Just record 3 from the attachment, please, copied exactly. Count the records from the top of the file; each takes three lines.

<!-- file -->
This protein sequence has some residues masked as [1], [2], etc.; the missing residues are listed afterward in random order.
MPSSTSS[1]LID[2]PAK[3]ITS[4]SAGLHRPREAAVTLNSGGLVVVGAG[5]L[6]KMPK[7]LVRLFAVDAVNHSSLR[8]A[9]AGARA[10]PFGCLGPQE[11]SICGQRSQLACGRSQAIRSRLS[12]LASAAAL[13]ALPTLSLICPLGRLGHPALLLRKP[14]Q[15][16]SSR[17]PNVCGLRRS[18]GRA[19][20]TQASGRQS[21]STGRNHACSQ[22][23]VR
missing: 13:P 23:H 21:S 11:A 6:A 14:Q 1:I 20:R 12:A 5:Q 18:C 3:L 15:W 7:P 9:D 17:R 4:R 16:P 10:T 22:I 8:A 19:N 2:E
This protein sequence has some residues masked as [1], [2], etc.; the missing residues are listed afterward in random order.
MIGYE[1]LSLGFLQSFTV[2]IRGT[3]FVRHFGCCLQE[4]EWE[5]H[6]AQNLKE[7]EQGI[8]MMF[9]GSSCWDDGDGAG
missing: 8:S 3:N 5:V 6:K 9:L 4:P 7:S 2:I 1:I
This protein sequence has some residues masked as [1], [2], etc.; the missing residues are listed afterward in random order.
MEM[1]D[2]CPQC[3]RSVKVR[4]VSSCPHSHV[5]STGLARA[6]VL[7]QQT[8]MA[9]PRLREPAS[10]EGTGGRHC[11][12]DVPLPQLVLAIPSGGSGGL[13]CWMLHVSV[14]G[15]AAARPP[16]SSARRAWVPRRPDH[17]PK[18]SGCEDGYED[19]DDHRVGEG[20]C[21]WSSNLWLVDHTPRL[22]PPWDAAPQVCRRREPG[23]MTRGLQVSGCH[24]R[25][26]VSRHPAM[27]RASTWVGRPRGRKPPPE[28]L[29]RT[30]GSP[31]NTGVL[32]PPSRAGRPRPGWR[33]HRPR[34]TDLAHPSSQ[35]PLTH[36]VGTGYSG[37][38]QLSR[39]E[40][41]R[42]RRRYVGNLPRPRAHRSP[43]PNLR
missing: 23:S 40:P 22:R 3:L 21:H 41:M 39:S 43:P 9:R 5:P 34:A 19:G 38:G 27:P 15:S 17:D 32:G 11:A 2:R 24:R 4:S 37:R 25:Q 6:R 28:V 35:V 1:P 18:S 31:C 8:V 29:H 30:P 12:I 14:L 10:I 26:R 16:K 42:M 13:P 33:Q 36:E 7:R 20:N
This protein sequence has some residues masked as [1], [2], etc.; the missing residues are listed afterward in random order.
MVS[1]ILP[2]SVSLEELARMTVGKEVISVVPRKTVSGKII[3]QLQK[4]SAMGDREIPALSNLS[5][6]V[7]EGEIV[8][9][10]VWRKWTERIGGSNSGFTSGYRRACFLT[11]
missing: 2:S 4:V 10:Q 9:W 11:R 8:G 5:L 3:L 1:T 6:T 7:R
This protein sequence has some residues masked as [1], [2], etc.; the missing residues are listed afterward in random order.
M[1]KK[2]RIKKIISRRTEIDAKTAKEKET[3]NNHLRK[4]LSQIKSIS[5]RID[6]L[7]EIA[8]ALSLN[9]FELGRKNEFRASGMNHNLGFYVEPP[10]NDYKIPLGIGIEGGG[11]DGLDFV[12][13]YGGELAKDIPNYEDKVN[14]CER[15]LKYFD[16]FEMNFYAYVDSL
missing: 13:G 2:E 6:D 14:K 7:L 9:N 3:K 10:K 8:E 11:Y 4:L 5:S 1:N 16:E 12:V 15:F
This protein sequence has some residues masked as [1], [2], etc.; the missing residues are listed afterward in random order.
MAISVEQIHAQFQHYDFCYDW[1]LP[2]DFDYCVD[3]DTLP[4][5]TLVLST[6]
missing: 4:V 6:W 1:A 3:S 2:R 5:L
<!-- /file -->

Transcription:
This protein sequence has some residues masked as [1], [2], etc.; the missing residues are listed afterward in random order.
MEM[1]D[2]CPQC[3]RSVKVR[4]VSSCPHSHV[5]STGLARA[6]VL[7]QQT[8]MA[9]PRLREPAS[10]EGTGGRHC[11][12]DVPLPQLVLAIPSGGSGGL[13]CWMLHVSV[14]G[15]AAARPP[16]SSARRAWVPRRPDH[17]PK[18]SGCEDGYED[19]DDHRVGEG[20]C[21]WSSNLWLVDHTPRL[22]PPWDAAPQVCRRREPG[23]MTRGLQVSGCH[24]R[25][26]VSRHPAM[27]RASTWVGRPRGRKPPPE[28]L[29]RT[30]GSP[31]NTGVL[32]PPSRAGRPRPGWR[33]HRPR[34]TDLAHPSSQ[35]PLTH[36]VGTGYSG[37][38]QLSR[39]E[40][41]R[42]RRRYVGNLPRPRAHRSP[43]PNLR
missing: 23:S 40:P 22:R 3:L 21:H 41:M 39:S 43:P 9:R 5:P 34:A 19:G 38:G 27:P 15:S 17:D 32:G 11:A 2:R 24:R 4:S 37:R 25:Q 6:R 28:V 35:V 1:P 18:S 31:C 8:V 29:H 30:P 12:I 14:L 10:I 26:R 16:K 42:M 13:P 33:Q 36:E 7:R 20:N